The 2017 report by the Committee on Climate Change (CCC) has just highlighted a worrying increase in the risk posed to many of the priorities of the government’s National Adaptation programme because “opportunities for modest, timely intervention to avoid long term problems are being overlooked”.
The role of AD in combating climate change by displacing fossil fuels with biomethane for electricity, heating and transport receives much of the attention when promoting its potential. However AD can produce other impacts that will contribute “timely intervention” and be of positive benefit to the economy as well as supporting delivery of the government’s National Adaptation Programme.
The potential for AD to use biomass from non-farmed landscapes has been mentioned in previous blogs. Non farmed landscape includes many of the surviving residual pockets of biodiversity within nature reserves and the soft landscape of national infrastructure such as the road verge network. Maintaining the biodiversity of these sites commonly requires positive management that produces biomass that has to be disposed of. The collection and disposal costs and this biomass limits the choice and scope of landscape management practices.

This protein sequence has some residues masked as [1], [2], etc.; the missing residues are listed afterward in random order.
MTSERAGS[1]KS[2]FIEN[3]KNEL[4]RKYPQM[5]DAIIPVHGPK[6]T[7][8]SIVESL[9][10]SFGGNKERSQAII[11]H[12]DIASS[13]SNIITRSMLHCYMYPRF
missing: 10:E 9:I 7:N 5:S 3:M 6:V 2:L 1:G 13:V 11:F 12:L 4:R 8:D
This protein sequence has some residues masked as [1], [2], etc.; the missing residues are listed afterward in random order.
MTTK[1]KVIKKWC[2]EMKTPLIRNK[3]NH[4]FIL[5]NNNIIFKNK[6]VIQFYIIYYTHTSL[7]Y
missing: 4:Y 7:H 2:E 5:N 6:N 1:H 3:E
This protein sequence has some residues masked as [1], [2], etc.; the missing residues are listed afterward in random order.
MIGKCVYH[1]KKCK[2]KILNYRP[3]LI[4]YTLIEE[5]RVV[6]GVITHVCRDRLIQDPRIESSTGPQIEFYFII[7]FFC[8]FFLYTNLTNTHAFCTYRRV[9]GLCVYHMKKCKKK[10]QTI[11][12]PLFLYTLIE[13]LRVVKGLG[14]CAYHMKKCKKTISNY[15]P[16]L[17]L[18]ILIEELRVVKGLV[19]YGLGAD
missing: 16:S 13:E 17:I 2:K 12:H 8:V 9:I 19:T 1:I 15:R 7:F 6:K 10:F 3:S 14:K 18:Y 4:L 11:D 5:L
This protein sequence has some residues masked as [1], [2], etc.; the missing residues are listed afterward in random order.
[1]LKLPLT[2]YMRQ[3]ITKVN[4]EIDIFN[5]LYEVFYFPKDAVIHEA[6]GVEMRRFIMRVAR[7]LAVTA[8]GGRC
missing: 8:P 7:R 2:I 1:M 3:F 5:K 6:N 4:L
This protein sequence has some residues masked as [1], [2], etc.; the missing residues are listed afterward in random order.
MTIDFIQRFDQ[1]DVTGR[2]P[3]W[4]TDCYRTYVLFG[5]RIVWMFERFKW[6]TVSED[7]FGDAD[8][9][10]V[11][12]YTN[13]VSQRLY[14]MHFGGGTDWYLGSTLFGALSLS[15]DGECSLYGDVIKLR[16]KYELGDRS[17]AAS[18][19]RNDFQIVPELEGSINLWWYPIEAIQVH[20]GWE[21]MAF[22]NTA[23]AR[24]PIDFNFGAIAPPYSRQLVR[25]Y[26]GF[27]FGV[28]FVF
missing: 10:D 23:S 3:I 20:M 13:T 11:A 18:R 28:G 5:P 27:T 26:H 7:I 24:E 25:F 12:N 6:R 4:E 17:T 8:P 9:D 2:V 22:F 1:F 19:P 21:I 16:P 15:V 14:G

Converting biomass disposal from a cost to a value generating opportunity could revolutionise the management of much of this landscape. The Lincolnshire Verge Biomass project is generating data that suggests that this is possible. The adoption of a cut and lift biomass collection system for road verges has been shown to contribute to diversifying their botanical and invertebrate communities. The result is the creation of a network of biodiverse corridors that can connected the isolated islands of biodiversity. This could offer opportunities opportunity of species migration along these corridors and thus connect isolated pockets of biodiversity offering resilience against local extinctions.